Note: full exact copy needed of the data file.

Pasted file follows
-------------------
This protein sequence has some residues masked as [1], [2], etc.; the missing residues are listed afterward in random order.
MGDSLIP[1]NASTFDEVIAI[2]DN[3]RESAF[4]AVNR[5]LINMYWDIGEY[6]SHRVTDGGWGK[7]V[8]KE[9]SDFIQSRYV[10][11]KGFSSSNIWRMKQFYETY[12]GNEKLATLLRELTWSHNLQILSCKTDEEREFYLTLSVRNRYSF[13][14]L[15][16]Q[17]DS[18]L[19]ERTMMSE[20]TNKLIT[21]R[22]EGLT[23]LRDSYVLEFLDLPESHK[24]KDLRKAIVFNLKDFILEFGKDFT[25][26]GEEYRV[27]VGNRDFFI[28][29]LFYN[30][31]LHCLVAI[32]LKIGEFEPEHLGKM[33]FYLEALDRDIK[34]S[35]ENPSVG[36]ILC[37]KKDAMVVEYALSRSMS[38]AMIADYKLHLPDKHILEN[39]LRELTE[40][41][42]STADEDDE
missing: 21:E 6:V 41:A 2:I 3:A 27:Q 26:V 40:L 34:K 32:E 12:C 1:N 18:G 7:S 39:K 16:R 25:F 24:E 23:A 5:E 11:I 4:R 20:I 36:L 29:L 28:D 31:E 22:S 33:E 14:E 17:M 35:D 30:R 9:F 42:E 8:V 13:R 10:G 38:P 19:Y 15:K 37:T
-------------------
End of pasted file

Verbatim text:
This protein sequence has some residues masked as [1], [2], etc.; the missing residues are listed afterward in random order.
MGDSLIP[1]NASTFDEVIAI[2]DN[3]RESAF[4]AVNR[5]LINMYWDIGEY[6]SHRVTDGGWGK[7]V[8]KE[9]SDFIQSRYV[10][11]KGFSSSNIWRMKQFYETY[12]GNEKLATLLRELTWSHNLQILSCKTDEEREFYLTLSVRNRYSF[13][14]L[15][16]Q[17]DS[18]L[19]ERTMMSE[20]TNKLIT[21]R[22]EGLT[23]LRDSYVLEFLDLPESHK[24]KDLRKAIVFNLKDFILEFGKDFT[25][26]GEEYRV[27]VGNRDFFI[28][29]LFYN[30][31]LHCLVAI[32]LKIGEFEPEHLGKM[33]FYLEALDRDIK[34]S[35]ENPSVG[36]ILC[37]KKDAMVVEYALSRSMS[38]AMIADYKLHLPDKHILEN[39]LRELTE[40][41][42]STADEDDE
missing: 21:E 6:V 41:A 2:I 3:A 27:Q 26:V 40:L 34:K 32:E 12:C 1:N 18:G 7:S 39:K 16:R 25:F 24:E 23:A 5:E 11:I 4:R 20:I 36:L 29:L 28:D 31:E 22:S 33:E 14:E 17:M 35:D 30:R 9:F 42:E 8:V 13:R 10:G 38:P 19:Y 15:K 37:T